Continuing Education

Covering the Basics of Beginning Fiction–Crash Course

Beginning Fiction—Crash Course instructor Leslie Adkins-Hall has always loved writing. Genre was seldom a concern; she simply loved making words come alive. “I have always wanted to be a writer, starting with screenwriting and poetry, evolving to novels and short stories—but I Imagewrite everything!” she says. “Writing is about studying people and experiences. Writing became the thing I did for ME. For many years, I was a single mom working full-time—challenging and overwhelming. Writing became the way I worked through hard times. Even now, I use writing to process change, to laugh, and to grow.  I get a little crabby when I’m away from it too long."

If we must be particular, Adkins-Hall says fiction fascinates her most, because in fiction you don’t have to worry about telling the truth. “Making things up is part of the fun! Creating worlds, past/present/future, real world/fantasy and inhabiting those worlds with interesting people is fascinating.”

Many veteran writers declare the best advice to bestow upon a neophyte is to “write what you know!” Adkins-Hall considers it sound advice, but it only scratches the surface of the writing process. “It’s good advice for a beginning writer,” she says. “Starting with the familiar is often easier and needs less research—but not always. We also have to get away from who WE are and get into the characters’ world. But I also say, ‘write what you want to know!’  Learning new things is part of the writing experience.”

Coming to appreciate self-editing is another vital aspect of the writing learning curve. As scary as it sounds, many writers recommend one throw out their initial ideas, or at least reconsider Imagetheir value the further along one gets in the process. Adkins-Hall does not entirely agree and says your first ideas aren’t always your worst, but she has encountered it on more than one occasion. “I haven’t heard that line, but I have experienced it,” she says. “All ideas are great—as a writer you want lots of ideas.  You just need to find one that inspires you, the one you want to spend some time with. First drafts are very important. Capturing all ideas without editing is important. You can’t write good stuff until you write something.  Usually first drafts are bad, but we need them to have something to edit. Same thing for first ideas—you need to start somewhere!”

This leads us to rewriting. “Rewriting is so important,” says Adkins-Hall. “Stories are not written, they are re-written. I strongly believe in writing groups; sharing drafts and getting feedback from other writers can be extremely helpful.  The group (a positive, safe, motivating one) can help you decide when a piece is ready to move to the next step. As a writer, it’s hard to know when your manuscript is ‘done.’  You can edit too much; edit the life right out of a story.”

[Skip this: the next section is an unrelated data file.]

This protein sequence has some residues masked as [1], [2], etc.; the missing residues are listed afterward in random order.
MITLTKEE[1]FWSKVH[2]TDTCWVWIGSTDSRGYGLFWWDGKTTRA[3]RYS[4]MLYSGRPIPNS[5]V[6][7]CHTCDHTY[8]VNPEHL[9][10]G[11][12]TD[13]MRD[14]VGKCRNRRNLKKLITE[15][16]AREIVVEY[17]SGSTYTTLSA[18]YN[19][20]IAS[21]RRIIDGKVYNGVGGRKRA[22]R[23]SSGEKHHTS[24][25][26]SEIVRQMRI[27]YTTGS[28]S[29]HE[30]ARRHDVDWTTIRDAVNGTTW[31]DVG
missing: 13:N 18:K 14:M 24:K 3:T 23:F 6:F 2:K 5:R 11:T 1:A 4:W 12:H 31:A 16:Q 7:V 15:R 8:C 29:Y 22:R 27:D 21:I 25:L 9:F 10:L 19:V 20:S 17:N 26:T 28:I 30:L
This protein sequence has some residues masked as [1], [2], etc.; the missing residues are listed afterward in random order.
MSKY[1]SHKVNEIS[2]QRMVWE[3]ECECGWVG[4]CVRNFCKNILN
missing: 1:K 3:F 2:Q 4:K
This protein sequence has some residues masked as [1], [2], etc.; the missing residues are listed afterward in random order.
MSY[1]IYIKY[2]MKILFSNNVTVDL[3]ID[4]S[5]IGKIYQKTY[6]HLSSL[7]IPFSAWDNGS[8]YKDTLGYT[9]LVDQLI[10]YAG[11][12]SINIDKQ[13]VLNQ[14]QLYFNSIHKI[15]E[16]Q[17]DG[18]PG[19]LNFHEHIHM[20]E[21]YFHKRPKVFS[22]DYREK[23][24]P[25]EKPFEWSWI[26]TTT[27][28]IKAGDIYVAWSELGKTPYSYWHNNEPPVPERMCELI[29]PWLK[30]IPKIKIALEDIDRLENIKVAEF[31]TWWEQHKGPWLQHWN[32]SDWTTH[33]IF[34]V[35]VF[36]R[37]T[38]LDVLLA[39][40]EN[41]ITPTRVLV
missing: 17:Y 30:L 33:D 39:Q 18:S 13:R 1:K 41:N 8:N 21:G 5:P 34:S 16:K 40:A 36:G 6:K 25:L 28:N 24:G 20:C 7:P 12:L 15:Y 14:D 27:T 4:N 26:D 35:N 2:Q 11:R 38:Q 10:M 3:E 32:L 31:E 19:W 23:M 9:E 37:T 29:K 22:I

Adkins-Hall says though there are many elements to telling a successful story with weight and depth, good storytelling essentially comes down to character. “It’s all about characters. Plot, setting, dialogue, and voice are all important, but if the reader doesn’t care about the people, Imagethey won’t keep reading. If the reader doesn’t engage with the characters, the story won’t be memorable. There are no new plots, only new characters.  Of course good writing is important. And the writer needs to be passionate about the story they are writing. That passion will come out in the story and its characters.”

Unlike many fiction writing courses, Adkins-Hall says due to the nature of Beginning Fiction—Crash Course, students will not be workshopping their efforts as a group. “This is truly a crash course. We’ll cover the basics and I’ll provide lots of resources for future learning. We will do writing exercises in class, but not in-class critiquing.” That said she assures students there will be plenty in her class to ignite the new writer’s enthusiasm. “I hope students will leave excited to write!  Just getting started, knowing they can begin a story and it doesn’t have to be perfect—or even good.  I want them to be hooked on the process and the fun of creating new worlds.”

Learn more about Beginning Fiction—Crash Course.